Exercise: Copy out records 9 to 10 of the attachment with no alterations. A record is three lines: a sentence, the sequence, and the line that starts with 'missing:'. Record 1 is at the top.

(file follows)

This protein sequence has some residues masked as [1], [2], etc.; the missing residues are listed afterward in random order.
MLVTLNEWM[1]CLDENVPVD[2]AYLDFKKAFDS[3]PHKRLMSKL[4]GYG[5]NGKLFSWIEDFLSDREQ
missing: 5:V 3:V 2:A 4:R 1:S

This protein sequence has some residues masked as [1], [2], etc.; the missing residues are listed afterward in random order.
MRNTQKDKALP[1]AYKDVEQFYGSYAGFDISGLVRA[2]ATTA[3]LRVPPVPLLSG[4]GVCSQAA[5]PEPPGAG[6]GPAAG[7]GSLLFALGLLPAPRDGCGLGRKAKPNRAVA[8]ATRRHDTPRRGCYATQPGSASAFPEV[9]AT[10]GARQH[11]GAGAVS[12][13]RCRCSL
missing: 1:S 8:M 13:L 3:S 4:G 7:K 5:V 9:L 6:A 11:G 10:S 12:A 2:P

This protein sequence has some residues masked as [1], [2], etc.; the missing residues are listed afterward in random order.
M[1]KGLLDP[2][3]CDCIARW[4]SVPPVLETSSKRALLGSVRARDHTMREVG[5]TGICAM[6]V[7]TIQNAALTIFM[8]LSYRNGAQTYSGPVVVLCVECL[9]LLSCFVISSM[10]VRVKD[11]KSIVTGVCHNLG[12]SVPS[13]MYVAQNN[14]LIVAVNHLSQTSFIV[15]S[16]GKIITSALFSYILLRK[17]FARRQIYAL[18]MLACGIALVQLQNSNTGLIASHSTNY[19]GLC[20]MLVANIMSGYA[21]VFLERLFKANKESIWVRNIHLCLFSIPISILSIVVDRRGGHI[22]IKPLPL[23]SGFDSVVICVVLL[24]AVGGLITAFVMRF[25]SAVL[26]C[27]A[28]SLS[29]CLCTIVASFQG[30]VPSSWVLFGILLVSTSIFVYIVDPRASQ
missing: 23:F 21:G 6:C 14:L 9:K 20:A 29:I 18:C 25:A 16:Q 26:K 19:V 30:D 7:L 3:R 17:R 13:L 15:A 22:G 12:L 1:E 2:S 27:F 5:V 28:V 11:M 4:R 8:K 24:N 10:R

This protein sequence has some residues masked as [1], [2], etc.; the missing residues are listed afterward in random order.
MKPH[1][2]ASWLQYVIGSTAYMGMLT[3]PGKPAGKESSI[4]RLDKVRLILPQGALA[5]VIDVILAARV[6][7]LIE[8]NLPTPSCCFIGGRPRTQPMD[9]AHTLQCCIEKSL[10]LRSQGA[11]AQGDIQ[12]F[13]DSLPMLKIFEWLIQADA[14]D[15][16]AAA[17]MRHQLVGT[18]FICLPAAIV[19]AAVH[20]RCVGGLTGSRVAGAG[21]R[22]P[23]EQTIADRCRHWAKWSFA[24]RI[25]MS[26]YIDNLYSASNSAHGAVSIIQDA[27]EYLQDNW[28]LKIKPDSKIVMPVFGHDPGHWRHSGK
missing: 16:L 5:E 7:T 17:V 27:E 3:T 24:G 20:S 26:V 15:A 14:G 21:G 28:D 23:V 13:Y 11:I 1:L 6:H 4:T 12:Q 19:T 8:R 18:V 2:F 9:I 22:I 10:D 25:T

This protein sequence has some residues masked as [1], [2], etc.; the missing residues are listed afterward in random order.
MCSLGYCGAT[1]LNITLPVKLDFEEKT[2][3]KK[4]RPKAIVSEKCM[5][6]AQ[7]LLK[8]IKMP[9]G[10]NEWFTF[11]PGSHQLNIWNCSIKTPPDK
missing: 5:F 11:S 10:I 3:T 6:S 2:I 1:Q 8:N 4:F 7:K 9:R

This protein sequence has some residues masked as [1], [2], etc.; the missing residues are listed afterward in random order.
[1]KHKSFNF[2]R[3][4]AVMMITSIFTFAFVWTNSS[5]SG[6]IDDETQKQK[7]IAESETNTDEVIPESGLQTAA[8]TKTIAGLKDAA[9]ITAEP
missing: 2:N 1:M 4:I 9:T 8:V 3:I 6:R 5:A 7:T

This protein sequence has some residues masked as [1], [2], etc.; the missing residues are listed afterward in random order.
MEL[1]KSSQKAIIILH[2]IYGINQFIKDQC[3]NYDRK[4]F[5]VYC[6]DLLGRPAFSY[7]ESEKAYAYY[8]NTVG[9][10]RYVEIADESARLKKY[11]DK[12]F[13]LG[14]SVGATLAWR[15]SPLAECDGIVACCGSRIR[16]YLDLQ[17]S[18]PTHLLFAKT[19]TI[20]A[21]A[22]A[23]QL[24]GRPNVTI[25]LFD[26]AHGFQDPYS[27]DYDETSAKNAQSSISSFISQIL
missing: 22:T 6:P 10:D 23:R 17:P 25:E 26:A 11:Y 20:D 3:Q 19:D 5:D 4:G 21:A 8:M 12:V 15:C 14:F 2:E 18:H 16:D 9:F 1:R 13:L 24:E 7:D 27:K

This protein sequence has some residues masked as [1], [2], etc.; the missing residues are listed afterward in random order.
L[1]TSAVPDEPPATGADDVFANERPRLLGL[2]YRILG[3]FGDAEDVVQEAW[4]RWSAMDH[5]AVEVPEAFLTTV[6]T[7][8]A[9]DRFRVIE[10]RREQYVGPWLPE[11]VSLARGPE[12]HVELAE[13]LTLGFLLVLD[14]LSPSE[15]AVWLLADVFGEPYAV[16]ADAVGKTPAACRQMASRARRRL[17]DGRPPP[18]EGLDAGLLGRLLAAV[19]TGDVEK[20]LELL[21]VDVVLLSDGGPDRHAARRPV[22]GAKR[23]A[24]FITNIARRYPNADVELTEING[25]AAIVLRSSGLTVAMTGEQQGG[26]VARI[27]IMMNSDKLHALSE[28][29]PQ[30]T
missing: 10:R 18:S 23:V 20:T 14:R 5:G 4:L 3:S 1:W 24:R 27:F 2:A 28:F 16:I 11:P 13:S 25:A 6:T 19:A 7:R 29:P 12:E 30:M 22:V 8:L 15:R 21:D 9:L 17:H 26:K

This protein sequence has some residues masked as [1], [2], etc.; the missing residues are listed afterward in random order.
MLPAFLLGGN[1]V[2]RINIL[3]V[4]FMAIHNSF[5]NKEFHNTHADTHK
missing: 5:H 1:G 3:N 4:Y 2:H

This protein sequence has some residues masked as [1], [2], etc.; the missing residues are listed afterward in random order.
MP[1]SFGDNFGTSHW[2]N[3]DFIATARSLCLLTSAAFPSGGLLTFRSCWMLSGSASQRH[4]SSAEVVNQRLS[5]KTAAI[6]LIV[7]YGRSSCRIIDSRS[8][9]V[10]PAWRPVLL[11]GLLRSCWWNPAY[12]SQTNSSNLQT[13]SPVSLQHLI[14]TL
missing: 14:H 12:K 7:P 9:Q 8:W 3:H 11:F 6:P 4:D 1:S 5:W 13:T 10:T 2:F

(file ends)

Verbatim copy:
This protein sequence has some residues masked as [1], [2], etc.; the missing residues are listed afterward in random order.
MLPAFLLGGN[1]V[2]RINIL[3]V[4]FMAIHNSF[5]NKEFHNTHADTHK
missing: 5:H 1:G 3:N 4:Y 2:H

This protein sequence has some residues masked as [1], [2], etc.; the missing residues are listed afterward in random order.
MP[1]SFGDNFGTSHW[2]N[3]DFIATARSLCLLTSAAFPSGGLLTFRSCWMLSGSASQRH[4]SSAEVVNQRLS[5]KTAAI[6]LIV[7]YGRSSCRIIDSRS[8][9]V[10]PAWRPVLL[11]GLLRSCWWNPAY[12]SQTNSSNLQT[13]SPVSLQHLI[14]TL
missing: 14:H 12:K 7:P 9:Q 8:W 3:H 11:F 6:P 4:D 1:S 5:W 13:T 10:T 2:F